A Talon for land mines and heavy debris

Latest robot from Foster-Miller might provide more robust aid for those looking to clean up the dangerous litter of war.

The Talon IV lifts a 38-pound cinder block off an IED. It also sports an AN/PSS-14 minesweeper so soldiers can patrol for mines out of harm's reach. Foster-Miller

Foster-Miller, a subsidiary of Qinetiq North America's Technology Solutions Group, released a new version of its Talon bomb-disposal robot on Thursday.

The latest Talon IV Engineer mine-detecting, counter-IED robot will give soldiers more capability to remotely clear debris, minefields, and other explosive hazards.

The new arm on this latest version, which is 7 feet long and can swivel, will allow users to remotely explore and retrieve from places that were previously too hard for robots to reach, such as garbage dumpsters, abandoned vehicles, and behind guard rails.

The arm has also been fitted with a stronger grasp and can lift up to 65 pounds, according to Foster-Miller. Because of this, the Talon IV robot can be used to lift heavy debris, as well as be mounted with a portable mine detector.

The Talon robot controller has also been upgraded.

The new "Operator Control Unit" radio will be able to transmit video digitally via 802.11, COFDM, or analog. It also includes a touchscreen and game pad for controls.

Over 2,500 Talon robots are already in use by the U.S. military, according to Qinetiq .

The company said in a statement that it believes this latest Talon robot could be of particular use in Afghanistan, a country still littered with land mines. According to United Nations estimates, about 200,000 Afghans have been maimed by "explosive remnants of war" in Afghanistan.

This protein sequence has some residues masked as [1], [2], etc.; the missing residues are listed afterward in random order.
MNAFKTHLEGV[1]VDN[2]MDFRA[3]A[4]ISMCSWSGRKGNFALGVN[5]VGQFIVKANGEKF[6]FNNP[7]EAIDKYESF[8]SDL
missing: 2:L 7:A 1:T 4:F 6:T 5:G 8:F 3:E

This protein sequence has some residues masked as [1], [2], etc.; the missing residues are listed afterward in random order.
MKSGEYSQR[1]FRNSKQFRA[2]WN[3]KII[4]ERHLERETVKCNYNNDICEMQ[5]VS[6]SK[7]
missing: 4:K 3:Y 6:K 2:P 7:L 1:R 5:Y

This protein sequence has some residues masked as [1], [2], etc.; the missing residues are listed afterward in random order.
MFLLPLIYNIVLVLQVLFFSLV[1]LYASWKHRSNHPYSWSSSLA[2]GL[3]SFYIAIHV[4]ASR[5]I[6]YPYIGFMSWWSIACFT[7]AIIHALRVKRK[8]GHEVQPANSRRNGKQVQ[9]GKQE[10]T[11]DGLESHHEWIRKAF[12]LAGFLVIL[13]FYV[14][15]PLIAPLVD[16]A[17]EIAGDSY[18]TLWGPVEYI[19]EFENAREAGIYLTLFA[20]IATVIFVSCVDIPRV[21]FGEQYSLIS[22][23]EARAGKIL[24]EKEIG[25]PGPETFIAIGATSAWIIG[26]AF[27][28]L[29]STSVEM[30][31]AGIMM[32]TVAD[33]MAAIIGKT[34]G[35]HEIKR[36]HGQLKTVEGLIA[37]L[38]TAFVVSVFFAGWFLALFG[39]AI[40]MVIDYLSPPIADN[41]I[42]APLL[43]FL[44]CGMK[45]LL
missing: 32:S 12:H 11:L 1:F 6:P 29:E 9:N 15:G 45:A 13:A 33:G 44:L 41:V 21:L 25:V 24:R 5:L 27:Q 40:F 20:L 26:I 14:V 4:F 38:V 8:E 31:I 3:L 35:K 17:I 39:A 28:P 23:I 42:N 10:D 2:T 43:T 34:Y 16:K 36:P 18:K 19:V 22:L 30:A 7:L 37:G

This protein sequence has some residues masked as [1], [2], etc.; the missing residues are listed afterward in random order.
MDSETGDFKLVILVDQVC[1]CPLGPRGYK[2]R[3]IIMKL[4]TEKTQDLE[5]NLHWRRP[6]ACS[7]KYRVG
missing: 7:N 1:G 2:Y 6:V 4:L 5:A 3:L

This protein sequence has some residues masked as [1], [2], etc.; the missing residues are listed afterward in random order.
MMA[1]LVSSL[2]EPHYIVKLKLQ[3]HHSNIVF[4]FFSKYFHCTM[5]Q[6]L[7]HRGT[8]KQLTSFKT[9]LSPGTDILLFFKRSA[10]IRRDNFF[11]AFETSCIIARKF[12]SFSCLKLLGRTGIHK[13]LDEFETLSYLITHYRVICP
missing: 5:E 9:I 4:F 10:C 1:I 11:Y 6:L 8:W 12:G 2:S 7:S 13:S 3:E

The Talon bomb-disposal robots are already a U.S. military favorite, so there's no reason to doubt that this latest version will be adopted as well.

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About the author

In a software-driven world, it's easy to forget about the nuts and bolts. Whether it's cars, robots, personal gadgetry or industrial machines, Candace Lombardi examines the moving parts that keep our world rotating. A journalist who divides her time between the United States and the United Kingdom, Lombardi has written about technology for the sites of The New York Times, CNET, USA Today, MSN, ZDNet, Silicon.com, and GameSpot. She is a member of the CNET Blog Network and is not a current employee of CNET.

 

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